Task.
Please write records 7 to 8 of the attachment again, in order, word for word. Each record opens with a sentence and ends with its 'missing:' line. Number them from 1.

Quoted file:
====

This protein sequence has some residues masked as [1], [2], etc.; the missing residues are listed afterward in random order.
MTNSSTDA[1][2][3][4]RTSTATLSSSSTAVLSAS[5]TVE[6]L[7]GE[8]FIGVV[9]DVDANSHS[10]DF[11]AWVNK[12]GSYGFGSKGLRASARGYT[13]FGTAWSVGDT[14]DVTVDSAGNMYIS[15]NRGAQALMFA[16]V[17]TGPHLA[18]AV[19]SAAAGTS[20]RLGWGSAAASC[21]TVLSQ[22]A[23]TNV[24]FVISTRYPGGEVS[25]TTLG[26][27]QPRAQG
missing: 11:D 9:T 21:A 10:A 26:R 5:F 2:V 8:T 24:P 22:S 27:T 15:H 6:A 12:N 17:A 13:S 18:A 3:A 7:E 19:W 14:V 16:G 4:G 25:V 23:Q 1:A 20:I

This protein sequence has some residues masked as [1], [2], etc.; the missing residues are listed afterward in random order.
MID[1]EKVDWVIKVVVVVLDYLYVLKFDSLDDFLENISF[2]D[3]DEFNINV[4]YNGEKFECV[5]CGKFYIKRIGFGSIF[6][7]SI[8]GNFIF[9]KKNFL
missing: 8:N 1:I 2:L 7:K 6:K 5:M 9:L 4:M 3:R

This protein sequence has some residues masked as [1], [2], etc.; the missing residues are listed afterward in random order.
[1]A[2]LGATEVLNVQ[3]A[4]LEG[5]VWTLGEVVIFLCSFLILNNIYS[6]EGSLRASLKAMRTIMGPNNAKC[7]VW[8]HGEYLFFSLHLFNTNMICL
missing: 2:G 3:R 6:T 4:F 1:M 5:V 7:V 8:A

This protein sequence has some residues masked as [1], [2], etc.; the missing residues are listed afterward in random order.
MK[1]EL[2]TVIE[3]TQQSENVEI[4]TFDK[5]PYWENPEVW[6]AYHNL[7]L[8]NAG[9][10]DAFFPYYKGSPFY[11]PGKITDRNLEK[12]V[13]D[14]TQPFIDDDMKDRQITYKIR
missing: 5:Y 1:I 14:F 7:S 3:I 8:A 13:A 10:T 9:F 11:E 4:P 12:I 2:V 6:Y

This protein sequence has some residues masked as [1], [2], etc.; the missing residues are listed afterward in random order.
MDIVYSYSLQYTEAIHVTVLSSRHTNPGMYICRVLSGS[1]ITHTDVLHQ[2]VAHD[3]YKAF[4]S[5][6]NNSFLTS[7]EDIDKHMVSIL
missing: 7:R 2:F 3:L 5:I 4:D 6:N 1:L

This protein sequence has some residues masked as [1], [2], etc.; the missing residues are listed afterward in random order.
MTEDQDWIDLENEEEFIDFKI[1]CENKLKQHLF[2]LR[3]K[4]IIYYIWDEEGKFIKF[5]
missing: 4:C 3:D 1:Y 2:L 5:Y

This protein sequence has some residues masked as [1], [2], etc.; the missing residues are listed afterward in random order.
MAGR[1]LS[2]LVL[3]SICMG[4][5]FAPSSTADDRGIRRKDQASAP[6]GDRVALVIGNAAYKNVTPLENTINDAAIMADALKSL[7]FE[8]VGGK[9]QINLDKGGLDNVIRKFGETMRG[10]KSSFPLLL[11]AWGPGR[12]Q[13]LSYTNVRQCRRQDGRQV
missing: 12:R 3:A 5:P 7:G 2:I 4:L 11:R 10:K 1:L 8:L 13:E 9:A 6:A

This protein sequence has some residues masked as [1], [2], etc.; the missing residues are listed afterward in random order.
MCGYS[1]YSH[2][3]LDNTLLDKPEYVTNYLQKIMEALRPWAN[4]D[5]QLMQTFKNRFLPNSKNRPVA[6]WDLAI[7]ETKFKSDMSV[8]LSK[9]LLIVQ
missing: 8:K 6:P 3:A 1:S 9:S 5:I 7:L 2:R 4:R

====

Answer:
This protein sequence has some residues masked as [1], [2], etc.; the missing residues are listed afterward in random order.
MAGR[1]LS[2]LVL[3]SICMG[4][5]FAPSSTADDRGIRRKDQASAP[6]GDRVALVIGNAAYKNVTPLENTINDAAIMADALKSL[7]FE[8]VGGK[9]QINLDKGGLDNVIRKFGETMRG[10]KSSFPLLL[11]AWGPGR[12]Q[13]LSYTNVRQCRRQDGRQV
missing: 12:R 3:A 5:P 7:G 2:I 4:L 11:R 10:K 1:L 8:L 13:E 9:A 6:A

This protein sequence has some residues masked as [1], [2], etc.; the missing residues are listed afterward in random order.
MCGYS[1]YSH[2][3]LDNTLLDKPEYVTNYLQKIMEALRPWAN[4]D[5]QLMQTFKNRFLPNSKNRPVA[6]WDLAI[7]ETKFKSDMSV[8]LSK[9]LLIVQ
missing: 8:K 6:P 3:A 1:S 9:S 5:I 7:L 2:R 4:R